No MeSH data available.


Summary of children's performance on the Property Induction Task and the Naming Task across age groups. Error bars represent the standard errors of the mean.
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Figure 2: Summary of children's performance on the Property Induction Task and the Naming Task across age groups. Error bars represent the standard errors of the mean.

Mentions: A significant effect of age was found, F(2, 54) = 14.68, p < 0.0001, partial η2 = 0.35. Post-hoc Tukey tests indicated the following pattern of findings in children's proportion of category-match choices: 5-year-old children > 4-year-old children > 3-year-old children, all ps < 0.05. The effect size for the difference in induction performance between the 5-year-olds and the preschool children was large (5-year-olds vs. 4-year-olds Cohen's d = 1.0; 5-year-olds vs. 3-year-olds Cohen's d = 2.00), as was the effect size for the difference between 4- and 3-year-olds (Cohen's d = 0.80). Additionally, 4- and 5-year-old children selected category-match items at above chance (0.50) level, both one-sample ts ≥ 2.32, p < 0.05. However, the performance of 3-year-old children did not differ from chance, one-sample t(17) = 1.10, p = 0.29 (see Figure 2).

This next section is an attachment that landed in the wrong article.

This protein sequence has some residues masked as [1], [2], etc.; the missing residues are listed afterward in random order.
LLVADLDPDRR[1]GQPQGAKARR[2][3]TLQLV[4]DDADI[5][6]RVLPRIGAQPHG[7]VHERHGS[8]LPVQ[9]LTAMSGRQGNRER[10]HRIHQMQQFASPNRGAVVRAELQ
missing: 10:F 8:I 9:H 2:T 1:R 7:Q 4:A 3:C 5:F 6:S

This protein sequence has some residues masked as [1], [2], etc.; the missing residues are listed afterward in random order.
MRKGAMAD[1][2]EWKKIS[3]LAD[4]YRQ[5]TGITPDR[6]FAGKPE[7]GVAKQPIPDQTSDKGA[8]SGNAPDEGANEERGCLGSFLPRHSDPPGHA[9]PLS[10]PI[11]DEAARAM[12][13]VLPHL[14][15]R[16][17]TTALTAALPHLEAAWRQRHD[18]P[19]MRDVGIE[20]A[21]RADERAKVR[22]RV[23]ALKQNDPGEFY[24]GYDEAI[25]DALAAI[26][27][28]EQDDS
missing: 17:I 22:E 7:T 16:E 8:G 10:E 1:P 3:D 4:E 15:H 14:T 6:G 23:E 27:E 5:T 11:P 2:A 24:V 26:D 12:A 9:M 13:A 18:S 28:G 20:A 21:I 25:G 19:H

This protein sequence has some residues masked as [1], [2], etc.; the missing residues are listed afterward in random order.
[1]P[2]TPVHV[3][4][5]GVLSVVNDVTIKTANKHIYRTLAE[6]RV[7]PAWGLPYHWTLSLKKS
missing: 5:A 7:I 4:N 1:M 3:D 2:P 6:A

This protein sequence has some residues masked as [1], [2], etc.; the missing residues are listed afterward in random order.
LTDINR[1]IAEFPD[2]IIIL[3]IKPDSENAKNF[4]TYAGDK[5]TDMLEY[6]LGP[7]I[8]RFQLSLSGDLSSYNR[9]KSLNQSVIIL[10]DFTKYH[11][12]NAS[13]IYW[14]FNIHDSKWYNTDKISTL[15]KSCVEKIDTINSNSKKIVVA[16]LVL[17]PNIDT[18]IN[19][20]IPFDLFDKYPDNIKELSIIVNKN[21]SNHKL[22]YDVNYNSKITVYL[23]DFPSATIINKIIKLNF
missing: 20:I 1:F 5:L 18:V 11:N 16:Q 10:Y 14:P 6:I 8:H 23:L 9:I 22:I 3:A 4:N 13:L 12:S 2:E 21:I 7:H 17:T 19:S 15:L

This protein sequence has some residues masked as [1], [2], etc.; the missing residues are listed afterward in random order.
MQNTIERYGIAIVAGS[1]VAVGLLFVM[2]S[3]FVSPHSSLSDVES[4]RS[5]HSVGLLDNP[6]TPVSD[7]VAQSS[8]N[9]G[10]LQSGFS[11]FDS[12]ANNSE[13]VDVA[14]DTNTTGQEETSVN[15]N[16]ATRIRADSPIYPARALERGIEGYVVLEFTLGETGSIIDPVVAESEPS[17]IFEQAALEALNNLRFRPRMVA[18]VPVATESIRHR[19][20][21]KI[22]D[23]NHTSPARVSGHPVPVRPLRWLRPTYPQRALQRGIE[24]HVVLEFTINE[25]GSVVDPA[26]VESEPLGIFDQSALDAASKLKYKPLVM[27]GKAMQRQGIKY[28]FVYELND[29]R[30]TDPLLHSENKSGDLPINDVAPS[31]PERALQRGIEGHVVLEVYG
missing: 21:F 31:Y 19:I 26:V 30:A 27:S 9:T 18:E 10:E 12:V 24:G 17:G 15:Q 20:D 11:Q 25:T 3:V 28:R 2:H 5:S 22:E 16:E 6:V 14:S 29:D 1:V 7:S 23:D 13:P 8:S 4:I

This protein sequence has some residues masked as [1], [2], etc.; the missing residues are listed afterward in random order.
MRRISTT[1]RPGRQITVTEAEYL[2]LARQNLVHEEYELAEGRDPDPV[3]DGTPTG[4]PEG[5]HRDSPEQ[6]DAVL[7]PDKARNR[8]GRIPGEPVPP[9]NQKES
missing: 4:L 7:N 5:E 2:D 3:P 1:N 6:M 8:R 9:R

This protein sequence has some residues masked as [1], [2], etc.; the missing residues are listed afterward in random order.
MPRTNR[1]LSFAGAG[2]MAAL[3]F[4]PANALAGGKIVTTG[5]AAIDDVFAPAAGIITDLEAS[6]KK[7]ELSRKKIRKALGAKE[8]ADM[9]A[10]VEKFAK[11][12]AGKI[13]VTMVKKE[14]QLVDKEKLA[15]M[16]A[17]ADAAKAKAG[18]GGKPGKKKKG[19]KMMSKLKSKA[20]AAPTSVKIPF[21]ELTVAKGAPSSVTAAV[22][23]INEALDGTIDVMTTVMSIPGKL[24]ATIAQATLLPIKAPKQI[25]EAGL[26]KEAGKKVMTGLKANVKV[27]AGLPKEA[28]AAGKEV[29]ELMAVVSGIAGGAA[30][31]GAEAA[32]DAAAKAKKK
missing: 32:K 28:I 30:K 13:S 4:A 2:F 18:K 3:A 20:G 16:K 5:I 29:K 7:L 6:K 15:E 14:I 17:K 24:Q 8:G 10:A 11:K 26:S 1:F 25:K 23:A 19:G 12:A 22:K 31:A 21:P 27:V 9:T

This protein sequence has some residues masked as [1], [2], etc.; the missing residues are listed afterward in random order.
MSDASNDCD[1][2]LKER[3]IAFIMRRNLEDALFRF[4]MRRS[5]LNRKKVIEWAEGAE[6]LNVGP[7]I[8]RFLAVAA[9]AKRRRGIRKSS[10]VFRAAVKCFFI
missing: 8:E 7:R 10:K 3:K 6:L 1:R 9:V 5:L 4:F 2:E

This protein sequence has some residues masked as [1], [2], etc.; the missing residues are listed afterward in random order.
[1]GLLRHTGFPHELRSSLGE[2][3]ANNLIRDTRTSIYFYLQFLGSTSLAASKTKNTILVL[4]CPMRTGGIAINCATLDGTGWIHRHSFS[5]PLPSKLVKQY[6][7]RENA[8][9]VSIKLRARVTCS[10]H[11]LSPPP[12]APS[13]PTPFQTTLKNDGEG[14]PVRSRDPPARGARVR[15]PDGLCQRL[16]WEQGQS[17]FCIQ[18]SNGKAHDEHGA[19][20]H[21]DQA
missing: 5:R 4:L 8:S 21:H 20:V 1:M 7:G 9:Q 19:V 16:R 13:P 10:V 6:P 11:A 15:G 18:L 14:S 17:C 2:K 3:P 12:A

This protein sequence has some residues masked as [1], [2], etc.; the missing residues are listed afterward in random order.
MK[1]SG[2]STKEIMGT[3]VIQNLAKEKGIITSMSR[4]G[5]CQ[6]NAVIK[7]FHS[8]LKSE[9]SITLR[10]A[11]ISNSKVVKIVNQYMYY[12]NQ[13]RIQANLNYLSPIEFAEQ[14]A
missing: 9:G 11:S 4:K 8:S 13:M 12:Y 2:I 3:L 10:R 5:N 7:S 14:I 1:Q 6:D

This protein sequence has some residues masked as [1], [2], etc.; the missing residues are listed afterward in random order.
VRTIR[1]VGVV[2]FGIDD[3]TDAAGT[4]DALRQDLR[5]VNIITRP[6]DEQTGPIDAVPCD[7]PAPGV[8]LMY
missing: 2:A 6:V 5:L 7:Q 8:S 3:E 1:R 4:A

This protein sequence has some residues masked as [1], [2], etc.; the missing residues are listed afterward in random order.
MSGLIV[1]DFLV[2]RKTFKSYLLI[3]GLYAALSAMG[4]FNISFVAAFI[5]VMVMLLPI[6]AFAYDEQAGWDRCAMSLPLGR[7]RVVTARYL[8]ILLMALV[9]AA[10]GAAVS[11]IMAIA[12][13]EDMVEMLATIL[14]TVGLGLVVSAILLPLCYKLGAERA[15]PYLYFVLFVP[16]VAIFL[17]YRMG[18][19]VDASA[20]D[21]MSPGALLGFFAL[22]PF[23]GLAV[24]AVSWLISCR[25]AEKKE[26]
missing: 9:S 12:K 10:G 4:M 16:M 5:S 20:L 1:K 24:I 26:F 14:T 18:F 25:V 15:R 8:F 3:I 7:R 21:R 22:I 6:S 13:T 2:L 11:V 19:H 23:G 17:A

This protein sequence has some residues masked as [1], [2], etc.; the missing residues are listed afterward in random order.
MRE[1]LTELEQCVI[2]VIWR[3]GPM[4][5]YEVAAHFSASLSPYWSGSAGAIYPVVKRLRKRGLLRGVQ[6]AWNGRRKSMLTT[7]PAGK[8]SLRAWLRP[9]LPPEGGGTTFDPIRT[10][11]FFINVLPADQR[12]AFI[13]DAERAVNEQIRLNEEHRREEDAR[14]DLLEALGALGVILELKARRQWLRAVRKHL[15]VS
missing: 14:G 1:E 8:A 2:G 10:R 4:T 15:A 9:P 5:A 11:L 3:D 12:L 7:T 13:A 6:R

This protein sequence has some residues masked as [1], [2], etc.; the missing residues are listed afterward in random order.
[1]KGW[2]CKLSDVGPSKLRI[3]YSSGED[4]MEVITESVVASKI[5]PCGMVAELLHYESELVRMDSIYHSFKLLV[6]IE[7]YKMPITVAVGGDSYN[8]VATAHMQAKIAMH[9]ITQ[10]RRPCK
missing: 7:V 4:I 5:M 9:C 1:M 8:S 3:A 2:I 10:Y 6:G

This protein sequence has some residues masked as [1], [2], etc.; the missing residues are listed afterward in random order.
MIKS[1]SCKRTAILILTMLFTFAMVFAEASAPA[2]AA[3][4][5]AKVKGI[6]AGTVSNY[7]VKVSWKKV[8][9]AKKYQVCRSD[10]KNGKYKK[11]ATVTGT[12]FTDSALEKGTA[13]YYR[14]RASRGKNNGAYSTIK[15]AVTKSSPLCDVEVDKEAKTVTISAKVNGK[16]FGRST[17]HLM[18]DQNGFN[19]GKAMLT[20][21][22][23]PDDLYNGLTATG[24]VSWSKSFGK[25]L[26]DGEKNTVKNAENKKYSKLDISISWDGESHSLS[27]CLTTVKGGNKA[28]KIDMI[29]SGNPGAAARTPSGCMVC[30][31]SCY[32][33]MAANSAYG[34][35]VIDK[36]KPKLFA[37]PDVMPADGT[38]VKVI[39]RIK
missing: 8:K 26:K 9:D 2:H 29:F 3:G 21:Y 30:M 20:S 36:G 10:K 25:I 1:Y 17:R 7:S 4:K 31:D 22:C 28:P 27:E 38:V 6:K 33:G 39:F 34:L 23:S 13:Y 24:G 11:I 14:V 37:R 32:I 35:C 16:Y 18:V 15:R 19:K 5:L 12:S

Inductive generalization with familiar categories: developmental changes in children's reliance on perceptual similarity and kind information.

Godwin KE, Fisher AV - Front Psychol (2015)

Summary of children's performance on the Property Induction Task and the Naming Task across age groups. Error bars represent the standard errors of the mean.
© Copyright Policy
Related In: Results  -  Collection

License
Show All Figures
getmorefigures.php?uid=PMC4493371&req=5

Figure 2: Summary of children's performance on the Property Induction Task and the Naming Task across age groups. Error bars represent the standard errors of the mean.
Mentions: A significant effect of age was found, F(2, 54) = 14.68, p < 0.0001, partial η2 = 0.35. Post-hoc Tukey tests indicated the following pattern of findings in children's proportion of category-match choices: 5-year-old children > 4-year-old children > 3-year-old children, all ps < 0.05. The effect size for the difference in induction performance between the 5-year-olds and the preschool children was large (5-year-olds vs. 4-year-olds Cohen's d = 1.0; 5-year-olds vs. 3-year-olds Cohen's d = 2.00), as was the effect size for the difference between 4- and 3-year-olds (Cohen's d = 0.80). Additionally, 4- and 5-year-old children selected category-match items at above chance (0.50) level, both one-sample ts ≥ 2.32, p < 0.05. However, the performance of 3-year-old children did not differ from chance, one-sample t(17) = 1.10, p = 0.29 (see Figure 2).